TNT's case that lower VAT charges for charities should be scrapped might be referred to the European Court of Justice
Calls to scrap arrangements allowing charities to pay lower VAT charges on bulk mail services should be referred to the European Court of Justice, a High Court judge has suggested.
HM Revenue & Customs currently allows buyers of bulk mail services to pay private companies to sort mail and deliver it to Royal Mail depots. The Royal Mail is then paid separately to take the post to the door.
If the two services are offered separately, the private providers charge VAT on their ‘upstream’ services to sort the mail and deliver it to depots. But the Royal Mail does not charge VAT for ‘final-mile’ or ‘downstream’ delivery services, which make up most of the cost of bulk mail services.
A commerical firm would normally sign a single-delivery contract, which would require it to pay VAT on both upstream and downstream services, because it is able to reclaim VAT.
But HMRC has agreed that organisations that cannot reclaim VAT, including charities and financial services firms, should be allowed to agree separate contracts for upstream and downstream services.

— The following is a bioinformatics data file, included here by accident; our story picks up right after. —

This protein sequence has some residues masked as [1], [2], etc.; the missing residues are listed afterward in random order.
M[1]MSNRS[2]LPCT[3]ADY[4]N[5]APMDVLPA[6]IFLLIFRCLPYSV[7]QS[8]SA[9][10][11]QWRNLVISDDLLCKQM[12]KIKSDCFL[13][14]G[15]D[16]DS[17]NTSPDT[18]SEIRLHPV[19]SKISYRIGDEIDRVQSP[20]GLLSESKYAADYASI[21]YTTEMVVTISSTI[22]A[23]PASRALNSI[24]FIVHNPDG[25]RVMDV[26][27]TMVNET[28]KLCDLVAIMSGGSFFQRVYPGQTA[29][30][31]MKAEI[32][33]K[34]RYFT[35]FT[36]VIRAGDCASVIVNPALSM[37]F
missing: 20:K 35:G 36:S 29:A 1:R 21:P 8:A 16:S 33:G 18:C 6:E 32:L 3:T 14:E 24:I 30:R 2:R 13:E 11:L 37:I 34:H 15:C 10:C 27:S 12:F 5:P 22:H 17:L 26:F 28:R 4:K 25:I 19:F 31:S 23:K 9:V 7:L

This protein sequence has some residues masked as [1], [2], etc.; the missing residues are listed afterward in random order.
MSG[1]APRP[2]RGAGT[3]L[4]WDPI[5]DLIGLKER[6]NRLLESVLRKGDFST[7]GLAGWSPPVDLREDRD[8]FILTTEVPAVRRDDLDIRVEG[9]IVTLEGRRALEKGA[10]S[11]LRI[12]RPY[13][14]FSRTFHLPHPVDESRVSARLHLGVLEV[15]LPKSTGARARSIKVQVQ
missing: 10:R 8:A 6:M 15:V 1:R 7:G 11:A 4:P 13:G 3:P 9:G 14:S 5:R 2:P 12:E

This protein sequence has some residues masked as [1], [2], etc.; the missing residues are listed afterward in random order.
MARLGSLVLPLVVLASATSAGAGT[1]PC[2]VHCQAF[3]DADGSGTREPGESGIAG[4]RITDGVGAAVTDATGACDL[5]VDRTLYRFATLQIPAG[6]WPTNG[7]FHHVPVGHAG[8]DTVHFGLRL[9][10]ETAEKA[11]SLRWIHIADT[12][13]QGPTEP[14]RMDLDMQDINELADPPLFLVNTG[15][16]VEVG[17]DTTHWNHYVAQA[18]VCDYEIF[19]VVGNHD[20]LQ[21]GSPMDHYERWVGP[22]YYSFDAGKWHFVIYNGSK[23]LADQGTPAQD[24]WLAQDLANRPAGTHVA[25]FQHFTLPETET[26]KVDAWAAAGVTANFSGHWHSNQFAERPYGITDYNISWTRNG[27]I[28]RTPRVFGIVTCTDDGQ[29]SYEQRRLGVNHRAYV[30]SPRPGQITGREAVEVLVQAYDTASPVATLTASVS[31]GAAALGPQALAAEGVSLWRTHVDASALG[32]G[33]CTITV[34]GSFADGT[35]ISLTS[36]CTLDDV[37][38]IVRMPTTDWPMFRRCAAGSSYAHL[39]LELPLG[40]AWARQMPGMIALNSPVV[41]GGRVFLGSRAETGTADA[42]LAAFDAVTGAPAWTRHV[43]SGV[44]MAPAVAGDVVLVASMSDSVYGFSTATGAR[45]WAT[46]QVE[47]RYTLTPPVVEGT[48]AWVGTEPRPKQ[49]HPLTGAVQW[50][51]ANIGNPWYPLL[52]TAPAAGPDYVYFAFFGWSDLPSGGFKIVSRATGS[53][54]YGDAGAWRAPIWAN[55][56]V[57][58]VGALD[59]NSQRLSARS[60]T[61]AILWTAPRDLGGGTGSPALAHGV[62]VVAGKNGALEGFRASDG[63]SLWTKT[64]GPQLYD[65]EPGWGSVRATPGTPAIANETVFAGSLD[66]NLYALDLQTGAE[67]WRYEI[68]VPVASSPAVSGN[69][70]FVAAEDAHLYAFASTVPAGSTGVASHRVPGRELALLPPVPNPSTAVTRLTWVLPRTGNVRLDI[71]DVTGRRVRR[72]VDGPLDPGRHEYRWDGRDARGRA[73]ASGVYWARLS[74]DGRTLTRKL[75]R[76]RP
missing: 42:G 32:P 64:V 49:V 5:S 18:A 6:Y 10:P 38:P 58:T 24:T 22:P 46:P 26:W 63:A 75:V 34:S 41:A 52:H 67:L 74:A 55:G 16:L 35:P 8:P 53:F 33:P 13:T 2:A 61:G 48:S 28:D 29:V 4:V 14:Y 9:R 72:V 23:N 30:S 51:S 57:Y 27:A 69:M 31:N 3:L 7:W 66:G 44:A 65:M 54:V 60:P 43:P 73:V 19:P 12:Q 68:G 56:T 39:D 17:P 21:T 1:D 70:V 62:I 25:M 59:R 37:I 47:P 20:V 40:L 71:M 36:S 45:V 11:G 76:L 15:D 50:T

The agreement with HMRC was developed after an earlier ruling by the European Court of Justice that mail services open to competition should be standard-rated for VAT, enforced in this country from January 2011.
The postal company TNT has objected to the existing arrangement, saying it creates unfair competition with its services. After a judicial review in the High Court last month, Mr Justice Parker said in a judgment that TNT’s position was "arguable".
"I would invite the parties to consider carefully this judgment with a view to exploring the best way forward," he said. "At the moment I am inclined to think that a further reference to the Court of Justice may be desirable."
Graham Elliot, a tax consultant at the commercial law firm Withers Worldwide, said that charities should consider budgeting for higher bulk mail bills in the future.
"Any charity that might take advantage of the current exempt status of the downstream service should bear in mind the possibility of that status being withdrawn from some date in the future," he said.
"While that should not affect current arrangements, it might be appropriate to budget future costs with the potential for VAT being added. In particular, any binding contractual arrangements will need to take into account this potential future liability."